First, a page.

Willie Nelson may be in his 80th year, but he’s showing no signs of slowing down, having released about as many studio albums as years of his life. Heroes is one of those albums that has the potential to go very wrong, but pulls through often due to the sheer charisma of the man and that voice of his.
With his gentle vocals and still-unique phrasing, Willie could actually sing the phonebook and make it interesting. However, like so many legends when they reach that certain age, he has spent a lot of his time recently making albums with more special guests than your average hip-hop release. A lot of it is probably down to his generous and gregarious nature, but it doesn’t always work in his favour.
As Amadou & Mariam displayed earlier in the year, too many cooks tend to ruin the musical broth, and the only thing more disheartening for fans than an tracklisting full of ‘special guests’ is one that also has lots of mentions of a member of the singer’s family. Nepotism and self-indulgence come to mind.
But Willie has always been about the family (or, The Family), so it’s hardly a surprise to see him working with his son Lukas, who is in his own band. And while it’s a little disconcerting hearing the two Nelsons duetting with distinctly similar voices (Lukas just sings at a slightly different pitch, with his younger man’s vocal chords), it’s not in any way unpleasant and has no ill effects on Heroes.
Nor does the revolving door of guests, really. It helps that they’re pretty much regulars, like Kris Kristofferson, Ray Price, Merle Haggard, Snoop Dogg (!) and Sheryl Crow. Snoop and Kristofferson, along with Jamey Johnson, offer backing on what was meant to be the title track, Roll Me Up And Smoke Me When I Die. It’s a shame he didn’t stick to that, rather than the bland title of Heroes.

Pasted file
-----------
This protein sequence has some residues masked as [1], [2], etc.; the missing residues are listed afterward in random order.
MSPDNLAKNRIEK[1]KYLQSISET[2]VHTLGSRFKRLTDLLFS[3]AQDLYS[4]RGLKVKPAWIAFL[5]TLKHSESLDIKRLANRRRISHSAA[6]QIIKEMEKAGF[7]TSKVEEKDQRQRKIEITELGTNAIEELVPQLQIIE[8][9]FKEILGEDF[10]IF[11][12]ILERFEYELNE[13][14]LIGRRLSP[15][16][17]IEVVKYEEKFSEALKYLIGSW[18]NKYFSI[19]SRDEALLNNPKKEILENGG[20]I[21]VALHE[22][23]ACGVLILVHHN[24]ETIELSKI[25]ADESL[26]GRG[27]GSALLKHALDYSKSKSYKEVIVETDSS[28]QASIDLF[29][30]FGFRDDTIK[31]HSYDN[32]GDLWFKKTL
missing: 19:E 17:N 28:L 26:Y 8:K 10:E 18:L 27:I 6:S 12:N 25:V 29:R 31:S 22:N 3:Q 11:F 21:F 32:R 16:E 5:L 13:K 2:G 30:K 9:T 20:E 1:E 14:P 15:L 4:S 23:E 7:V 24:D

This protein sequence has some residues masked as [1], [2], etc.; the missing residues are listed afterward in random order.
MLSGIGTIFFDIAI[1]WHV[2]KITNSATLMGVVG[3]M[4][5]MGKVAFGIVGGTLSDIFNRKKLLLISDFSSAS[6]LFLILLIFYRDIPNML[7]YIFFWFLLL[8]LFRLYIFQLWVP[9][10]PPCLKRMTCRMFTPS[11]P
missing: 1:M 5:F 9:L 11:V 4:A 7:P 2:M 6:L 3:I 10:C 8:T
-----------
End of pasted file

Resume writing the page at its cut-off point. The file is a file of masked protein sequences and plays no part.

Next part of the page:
As for the songs, they’re a mixture of original songs by Willie and co-writers, some by Lukas and covers of songs by people like Tom Waits, Pearl Jam and Coldplay. The latter two are particularly successful, with the master interpreter’s vocals delivering an incredible performance on closing track The Scientist. It’s maybe not as remarkable as Johnny Cash doing Hurt, but it’s just as good.
Just Breathe is also excellent, one of the best Pearl Jam songs of recent years and perfect for a duet by the two generation of Nelsons, while Come On Up To The House has nice vocals from Crow to sweeten up the Mule Variations track. That’s just a couple of examples why the potentially disastrous collaborative approach works so well here.
There’s plenty of others, with Lukas not outstaying his welcome and Willie in just wonderful vocal form. It’s almost hard to believe that he’ll ever stop, or ever hit a particularly bad run of form, which is incredible for someone who’ll be 80 next year. But Willie Nelson’s always been a one-off and remains a unique kind of musical treasure.